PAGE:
Herpes viral culture of lesionCulture - herpes simplex virus; Herpes simplex virus culture; Herpes zoster virus culture
Herpes viral culture of a lesion is a laboratory test to check if a skin sore is infected with the herpes virus.
How the Test is Performed
The health care provider collects the sample from a skin sore (lesion). This is done usually by rubbing a small cotton swab and on the skin lesion. The sample is sent to a lab. There, it is placed in a special dish (culture). It is then watched to see if the herpes simplex virus (HSV), herpes zoster virus, or substances related to the virus grow. Special tests may also be done to determine whether it is HSV type 1 or 2.
How to Prepare for the Test
The sample must be collected during the acute phase of infection. This is the worst part of an outbreak. It is also when the skin lesions are at their worst.
How the Test will Feel
When the sample is collected, you may feel an uncomfortable scraping or sticky sensation. Sometimes a sample from the throat or eyes is needed. This involves rubbing a sterile swab against the eye or in the throat.
Why the Test is Performed
The diagnosis is often made by physical examination (the provider looking at the sores). The cultures and other tests are used to confirm the diagnosis.
This test is most likely accurate when a person is newly infected, that is, during the first outbreak.
A normal (negative) result means that the herpes simplex virus did not grow in the laboratory dish and the skin sample used in the test did not contain any herpes virus.
Be aware that a normal (negative) culture does not always mean that you do not have a herpes infection or have not had one in the past.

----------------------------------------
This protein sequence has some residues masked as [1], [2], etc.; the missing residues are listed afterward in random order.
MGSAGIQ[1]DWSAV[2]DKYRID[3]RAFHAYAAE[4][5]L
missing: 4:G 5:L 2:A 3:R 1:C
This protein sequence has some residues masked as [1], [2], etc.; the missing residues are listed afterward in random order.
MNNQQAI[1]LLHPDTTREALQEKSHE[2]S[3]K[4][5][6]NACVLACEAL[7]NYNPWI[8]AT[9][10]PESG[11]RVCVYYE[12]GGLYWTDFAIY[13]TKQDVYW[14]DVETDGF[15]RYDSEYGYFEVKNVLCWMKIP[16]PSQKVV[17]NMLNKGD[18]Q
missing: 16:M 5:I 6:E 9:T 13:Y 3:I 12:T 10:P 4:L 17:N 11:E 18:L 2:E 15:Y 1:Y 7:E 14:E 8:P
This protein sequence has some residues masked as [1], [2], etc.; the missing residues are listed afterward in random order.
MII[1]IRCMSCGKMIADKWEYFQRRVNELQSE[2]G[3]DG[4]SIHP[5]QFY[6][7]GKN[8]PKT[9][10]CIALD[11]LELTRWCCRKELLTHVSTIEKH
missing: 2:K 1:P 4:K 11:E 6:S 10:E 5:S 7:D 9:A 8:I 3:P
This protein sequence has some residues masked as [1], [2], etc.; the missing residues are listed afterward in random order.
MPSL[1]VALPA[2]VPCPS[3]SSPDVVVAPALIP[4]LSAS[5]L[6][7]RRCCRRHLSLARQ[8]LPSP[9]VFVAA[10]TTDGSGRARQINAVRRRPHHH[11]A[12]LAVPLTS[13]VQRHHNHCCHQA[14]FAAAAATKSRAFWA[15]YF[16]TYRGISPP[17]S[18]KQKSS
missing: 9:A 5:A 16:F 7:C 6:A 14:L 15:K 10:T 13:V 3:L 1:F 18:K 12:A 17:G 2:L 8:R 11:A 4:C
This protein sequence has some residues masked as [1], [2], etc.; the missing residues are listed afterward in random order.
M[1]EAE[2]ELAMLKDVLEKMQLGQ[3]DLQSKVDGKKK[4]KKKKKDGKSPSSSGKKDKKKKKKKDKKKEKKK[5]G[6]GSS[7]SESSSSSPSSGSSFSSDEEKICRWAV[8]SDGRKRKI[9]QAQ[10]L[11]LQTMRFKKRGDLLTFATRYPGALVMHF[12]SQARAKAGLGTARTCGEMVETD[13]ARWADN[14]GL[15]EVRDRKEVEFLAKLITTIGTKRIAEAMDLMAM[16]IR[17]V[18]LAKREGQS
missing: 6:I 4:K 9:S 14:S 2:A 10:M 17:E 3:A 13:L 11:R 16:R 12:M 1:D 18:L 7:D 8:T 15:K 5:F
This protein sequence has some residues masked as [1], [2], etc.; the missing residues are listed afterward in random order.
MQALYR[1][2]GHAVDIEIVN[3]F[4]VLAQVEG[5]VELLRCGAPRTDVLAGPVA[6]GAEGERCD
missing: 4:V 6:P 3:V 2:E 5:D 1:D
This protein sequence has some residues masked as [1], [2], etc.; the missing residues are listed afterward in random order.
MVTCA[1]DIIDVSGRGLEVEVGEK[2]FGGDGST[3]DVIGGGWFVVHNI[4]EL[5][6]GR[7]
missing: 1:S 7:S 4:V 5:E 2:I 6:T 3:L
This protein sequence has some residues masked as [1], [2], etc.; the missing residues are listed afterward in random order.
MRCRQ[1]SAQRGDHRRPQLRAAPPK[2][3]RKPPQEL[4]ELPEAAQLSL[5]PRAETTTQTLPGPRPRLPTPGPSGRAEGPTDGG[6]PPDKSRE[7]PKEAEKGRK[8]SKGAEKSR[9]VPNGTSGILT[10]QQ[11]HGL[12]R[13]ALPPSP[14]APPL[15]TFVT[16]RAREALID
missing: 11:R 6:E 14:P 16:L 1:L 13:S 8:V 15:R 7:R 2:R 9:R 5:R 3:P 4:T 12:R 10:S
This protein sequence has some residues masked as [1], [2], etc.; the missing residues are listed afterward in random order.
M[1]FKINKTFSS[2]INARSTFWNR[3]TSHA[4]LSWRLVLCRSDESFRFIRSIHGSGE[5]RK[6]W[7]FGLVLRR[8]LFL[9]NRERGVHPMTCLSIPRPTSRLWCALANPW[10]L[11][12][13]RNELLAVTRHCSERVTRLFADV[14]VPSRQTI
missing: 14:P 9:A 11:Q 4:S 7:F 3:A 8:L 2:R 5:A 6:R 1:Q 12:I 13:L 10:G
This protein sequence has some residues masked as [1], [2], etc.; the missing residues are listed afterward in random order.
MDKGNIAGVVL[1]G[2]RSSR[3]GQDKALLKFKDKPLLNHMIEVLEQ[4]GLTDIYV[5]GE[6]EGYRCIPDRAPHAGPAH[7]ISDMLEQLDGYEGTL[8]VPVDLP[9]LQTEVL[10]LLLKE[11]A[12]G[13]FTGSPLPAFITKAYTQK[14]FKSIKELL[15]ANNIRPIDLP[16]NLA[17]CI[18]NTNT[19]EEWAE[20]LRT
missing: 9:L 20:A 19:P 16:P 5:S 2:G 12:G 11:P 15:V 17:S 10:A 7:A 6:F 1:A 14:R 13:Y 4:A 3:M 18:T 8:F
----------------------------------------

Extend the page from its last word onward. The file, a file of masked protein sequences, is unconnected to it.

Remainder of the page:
What Abnormal Results Mean
An abnormal (positive) result may mean that you have an active infection with herpes simplex virus. Herpes infections include genital herpes, cold sores on the lips or in the mouth, or shingles. More blood tests will likely be needed to confirm the diagnosis or the exact cause.
If the culture is positive for herpes, you may have recently become infected. You may have become infected in the past and are currently having an outbreak.
Risks include slight bleeding or discomfort in the area where the skin was swabbed.
Beavis KG, Charnot-Katsikas A. Specimen collection and handling for diagnosis of infectious diseases. In: McPherson RA, Pincus MR, eds. Henry's Clinical Diagnosis and Management by Laboratory Methods. 23rd ed. St Louis, MO: Elsevier; 2017:chap 64.
Marks JG, Miller JJ. Dermatologic therapy and procedures. In: Marks JG, Miller JJ, eds. Lookingbill and Marks' Principles of Dermatology. 6th ed. Philadelphia, PA: Elsevier; 2019:chap 4.
Whitley RJ, Gnann JW. Herpes simplex virus infections. In: Goldman L, Schafer AI, eds. Goldman-Cecil Medicine. 26th ed. Philadelphia, PA: Elsevier; 2020:chap 350.
Review Date: 6/30/2019
Reviewed By: John D. Jacobson, MD, Professor of Obstetrics and Gynecology, Loma Linda University School of Medicine, Loma Linda Center for Fertility, Loma Linda, CA. Also reviewed by David Zieve, MD, MHA, Medical Director, Brenda Conaway, Editorial Director, and the A.D.A.M. Editorial team.